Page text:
Wed | Oct 5, 2022

Battered boys - Study finds J'can males being abused from infancy

Published:Wednesday | September 6, 2017 | 12:00 AMJodi-Ann Gilpin
Professor Maureen Samms-Vaughan

Young boys in Jamaica are being punished from as young as 18 months old, and far more than girls, according to recently revealed data, which points to severe misunderstanding on issues of child development as well as ignorance on the part of parents as the main reasons.

"The findings, which shows that punishment starts as early as 18 months, suggest that there is a misunderstanding of the developmental differences between boys and girls. For the most part, at 18 months, boys are a little bit more active, a little more exploratory, in the context where Jamaican parents want children to be perfectly well behaved," Professor Maureen Samms-Vaughan told The Gleaner, highlighting results from the ongoing Ja Kids: The Jamaican Birth Cohort study, which started in 2011.

"Little boys are already more active, and they are considered probably rude because they are exploring. However, this is how children learn and develop. We should be encouraging exploration and encouraging development, but instead, our children are being slapped and pinched because they are exploring a little more. Our cultural expectation of our children is to sit and be quiet."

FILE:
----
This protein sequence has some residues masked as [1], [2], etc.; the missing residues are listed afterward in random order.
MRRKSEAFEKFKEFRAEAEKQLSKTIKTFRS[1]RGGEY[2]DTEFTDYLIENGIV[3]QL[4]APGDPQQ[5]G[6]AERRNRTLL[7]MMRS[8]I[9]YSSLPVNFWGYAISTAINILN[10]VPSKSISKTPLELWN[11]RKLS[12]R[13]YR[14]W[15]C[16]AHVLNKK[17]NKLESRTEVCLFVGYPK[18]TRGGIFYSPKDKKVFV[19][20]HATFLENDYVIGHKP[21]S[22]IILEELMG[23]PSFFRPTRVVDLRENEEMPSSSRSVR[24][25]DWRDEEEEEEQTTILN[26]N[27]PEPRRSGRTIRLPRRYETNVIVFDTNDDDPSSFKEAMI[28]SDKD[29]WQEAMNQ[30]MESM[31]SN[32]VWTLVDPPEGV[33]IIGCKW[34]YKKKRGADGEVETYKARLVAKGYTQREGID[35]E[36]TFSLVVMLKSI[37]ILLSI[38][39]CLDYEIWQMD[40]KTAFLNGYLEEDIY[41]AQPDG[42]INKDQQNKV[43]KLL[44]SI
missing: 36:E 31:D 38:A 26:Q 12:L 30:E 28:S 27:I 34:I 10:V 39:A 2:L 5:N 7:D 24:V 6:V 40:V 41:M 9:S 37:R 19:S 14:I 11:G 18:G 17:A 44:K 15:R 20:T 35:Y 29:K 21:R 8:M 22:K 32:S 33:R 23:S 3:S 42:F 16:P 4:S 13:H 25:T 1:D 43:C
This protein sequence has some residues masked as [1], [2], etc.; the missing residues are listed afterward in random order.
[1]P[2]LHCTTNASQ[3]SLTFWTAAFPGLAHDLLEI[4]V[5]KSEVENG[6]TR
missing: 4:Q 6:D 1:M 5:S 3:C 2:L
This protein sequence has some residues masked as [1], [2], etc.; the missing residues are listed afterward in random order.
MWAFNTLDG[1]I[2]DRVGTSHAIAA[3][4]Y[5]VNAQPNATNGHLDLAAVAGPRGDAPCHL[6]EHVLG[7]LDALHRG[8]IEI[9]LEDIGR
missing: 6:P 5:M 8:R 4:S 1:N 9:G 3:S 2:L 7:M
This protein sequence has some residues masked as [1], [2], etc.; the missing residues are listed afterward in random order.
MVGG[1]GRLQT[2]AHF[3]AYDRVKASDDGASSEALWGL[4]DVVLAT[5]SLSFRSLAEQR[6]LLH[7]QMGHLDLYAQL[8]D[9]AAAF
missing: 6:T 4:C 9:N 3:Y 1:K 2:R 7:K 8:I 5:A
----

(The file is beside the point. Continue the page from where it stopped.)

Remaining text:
Speaking after the Empowering Men and Women to Improve Lives forum, which was hosted by the Inter-American Development Bank (IDB) yesterday, the professor of child health and child development at the University of the West Indies (UWI) is appealing to parents and caregivers not to see these developments as deviant behaviours, but instead ensure that they support children's growth.

"You see parents who get very bothered that children want to play on the ground. If you see two children walking along, the girl will probably not bother to jump up on the curb, while the boy will probably jump on and off. It doesn't happen perfectly like that, but boys explore a little bit more, and they will take bit more chances, and so they are often considered rude," noted Samms-Vaughan.

"When we look at a behavioural checklist which we have to analyse boys and girls in the study, we don't have one checklist for children; we have one for girls and one for boys, which says to us right away both sexes are different. Therefore, we can't have the same expectations of them. Not that we are going to have our classes run wild, but we have to understand that there are developmental differences."

Addressing the gathering at UWI's regional headquarters in St Andrew, anthropologist Dr Herbert Gayle took the discussions further, saying that it was imperative that gender conversations are conducted in a broad, concurrent and contextual framework.